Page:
There is an on-going debate on the relationship between subjectivity and structure. For structuralists like Bourdieu, subjectivity is reproduced entirely by the structure, without a possibility of disrupting it, while their critics assert that subjectivity can transcend structure and make it possible for individuals to question, resist, challenge, or transform the structural constraints. Bourdieu, for instance, contends that it is very difficult for the individuals to escape the forms of symbolic domination created by the social structures, simply because these forms of power operate through the subtle manipulation, and also through an unconscious incorporation of the domination into the individuals' body. For Bourdieu, domination is "everywhere and nowhere, and to escape from that is very difficult" (Bourdieu and Eagleton 1992: 115). This internalized structure, or habitus, impels actors to feel, think, and act in ways that are consistent with the structural scripts (Bourdieu 1977).

By contrast, other theorists, such as Giddens (1979, 1984), Sewell (1992), and Ortner (2005), recognize individuals' autonomous capacity to reflect and to act on the structure and culture. Giddens (1984), for instance, points out that individuals in social life have the capacity to reflect and monitor what goes on in their social environment. Based on this reflexive capacity and monitoring of their surroundings, agents develop forms of actions and routines that provide the individuals with intellectual and physical dispositions to deal, challenge, or negotiate with structural constraints. These forms of action and routines that are based on forms of conscious reflexivity of their own actions are what Giddens calls agency (5).

Foucault recognizes reflexivity in his analysis of subjectivity. However, for Foucault, the subjectivity is enmeshed with disciplinary power. Disciplinary power is "so deeply submerged in human subjectivity that it is the embodiment of self-subjugation through self-discipline" (Caldwell 2007: 775). Foucault introduces the notions of "technologies of the self' as techniques that "permit individuals to effect by their own means or with the help of others a certain number of operations on their own bodies and souls, thoughts, conduct, and way of being, so as to transform themselves" in order to attain their objectives (Foucault 1988: 18). Yet for him, these techniques of the self are integrated into structures of coercion' (Foucault 1980, cited in Burchell 1993: 268). For Foucault, "Discipline 'makes' individuals; it is the specific technique of a power that regards individuals both as objects and as instruments of its exercise" (Foucault 1984: 188).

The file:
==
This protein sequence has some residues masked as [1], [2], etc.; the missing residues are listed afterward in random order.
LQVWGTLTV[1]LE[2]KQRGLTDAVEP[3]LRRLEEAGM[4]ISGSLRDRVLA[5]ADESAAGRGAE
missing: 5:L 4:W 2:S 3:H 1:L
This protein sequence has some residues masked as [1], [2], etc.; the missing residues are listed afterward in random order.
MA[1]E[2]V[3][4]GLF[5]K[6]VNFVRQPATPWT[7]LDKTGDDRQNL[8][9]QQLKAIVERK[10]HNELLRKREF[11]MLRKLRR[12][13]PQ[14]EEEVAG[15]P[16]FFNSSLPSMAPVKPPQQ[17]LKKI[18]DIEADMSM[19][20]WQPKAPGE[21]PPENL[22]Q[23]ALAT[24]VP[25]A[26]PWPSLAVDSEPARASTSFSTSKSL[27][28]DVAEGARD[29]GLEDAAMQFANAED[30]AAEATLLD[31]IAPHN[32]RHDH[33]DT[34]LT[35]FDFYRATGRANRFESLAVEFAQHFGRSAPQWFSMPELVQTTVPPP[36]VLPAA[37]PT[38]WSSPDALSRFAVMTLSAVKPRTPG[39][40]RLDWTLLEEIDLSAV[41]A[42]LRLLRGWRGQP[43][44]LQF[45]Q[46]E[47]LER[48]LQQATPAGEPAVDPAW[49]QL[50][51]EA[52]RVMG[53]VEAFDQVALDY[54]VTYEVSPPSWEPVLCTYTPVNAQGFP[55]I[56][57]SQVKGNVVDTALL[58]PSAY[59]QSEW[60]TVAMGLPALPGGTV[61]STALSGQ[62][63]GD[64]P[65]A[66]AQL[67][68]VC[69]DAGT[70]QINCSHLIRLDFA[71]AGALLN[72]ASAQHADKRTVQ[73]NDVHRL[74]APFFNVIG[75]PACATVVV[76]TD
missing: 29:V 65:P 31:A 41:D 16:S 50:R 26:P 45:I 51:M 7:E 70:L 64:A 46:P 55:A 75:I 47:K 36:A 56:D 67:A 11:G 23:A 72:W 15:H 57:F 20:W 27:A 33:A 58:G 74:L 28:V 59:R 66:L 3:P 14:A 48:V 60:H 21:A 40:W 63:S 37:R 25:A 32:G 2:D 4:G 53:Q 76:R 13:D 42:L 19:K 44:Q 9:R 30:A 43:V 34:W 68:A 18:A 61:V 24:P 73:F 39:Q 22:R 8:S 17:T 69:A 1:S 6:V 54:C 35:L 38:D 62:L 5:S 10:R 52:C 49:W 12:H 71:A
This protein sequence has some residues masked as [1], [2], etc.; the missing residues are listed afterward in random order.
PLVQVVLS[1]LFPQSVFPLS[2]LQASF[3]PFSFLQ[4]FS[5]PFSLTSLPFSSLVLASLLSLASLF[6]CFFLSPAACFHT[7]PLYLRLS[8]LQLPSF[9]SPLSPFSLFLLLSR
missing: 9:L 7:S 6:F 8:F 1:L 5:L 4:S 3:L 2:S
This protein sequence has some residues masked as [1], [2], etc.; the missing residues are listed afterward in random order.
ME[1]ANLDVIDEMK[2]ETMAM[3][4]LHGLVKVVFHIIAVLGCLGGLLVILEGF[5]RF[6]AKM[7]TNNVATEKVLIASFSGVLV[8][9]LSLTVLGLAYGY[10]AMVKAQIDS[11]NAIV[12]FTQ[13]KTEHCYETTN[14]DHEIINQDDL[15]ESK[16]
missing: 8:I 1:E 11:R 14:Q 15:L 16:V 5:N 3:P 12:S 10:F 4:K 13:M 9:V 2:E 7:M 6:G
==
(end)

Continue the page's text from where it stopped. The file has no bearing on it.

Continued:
At the same time, Foucault also recognizes that "in order for power relations to come into play, there must be at least a certain degree of freedom on both sides" (1984a: 292). This implies that "in power relations there is necessarily the possibility of resistance because if there were no possibility of resistance (of violent resistance, flight, deception, strategies capable of reversing the situation), there would be no power relations at all" (1984a: 292). And while Foucault is more interested in the exercise of power than freedom, other authors build on his contributions to explore further possibilities for conflict and resistance.

Rafanell and Gorringe (2010), for instance, advance an "intrinsic model of powef' which recognizes the reflexive nature of all participants in the power dynamics. For them, the exercise of power relies on the calculative and reflexive capacities of both those who hold power and the subjects of power. Thus, they argue that "power can continue to be exercised not because it overrides calculative agency but precisely because of it" (612, italic original). They go on to suggest that power dynamics emerge and are reinforced through both consensus and conflict, which, for Rafanell and Gorringe should be seen not as opposed or dichotomous but as different and dyadic aspects of this power dynamics (619).

Also drawing on Foucault, Armstrong and Murphy (2012) conceptualize the relationship between power and resistance "as a complex network with multiple points of potential difference or divergence bringing possibilities for disruption to the discursive flow" (322). Understanding that resistance is not a homogenous process, they see it as "a web of potential points of resistance which may ultimately result in individuals adopting very different stances or positions" (323, italics added).

The complexity of subaltern subjectivities vis-a-vis hegemony is captured in Gramsci's discussion of the "common sense" (or the "spontaneous philosophy of the multitude"--see Gramsci, 1999: 771). Gramsci recognizes that common sense is a "chaotic aggregate of disparate conceptions" (773) and while it is "crudely neophobe and conservative" (774), it also contains seeds of confrontation and transformation (Gramsci 1999: 633; also see, Crehan 2011: 281; Reed 2012: 564).

In the analysis of migrants' responses to disciplinary power that subjugates them, we recognize migrants as knowing and reflexive individuals who make sense of the disciplinary regimes and exercise their agency to attempt to transform themselves, others, or their environments in an effort to secure their well-being. They perform their subaltern subjectivities in a number of different ways, including what we call performances of self-discipline, performances of defiance, and performances of escape.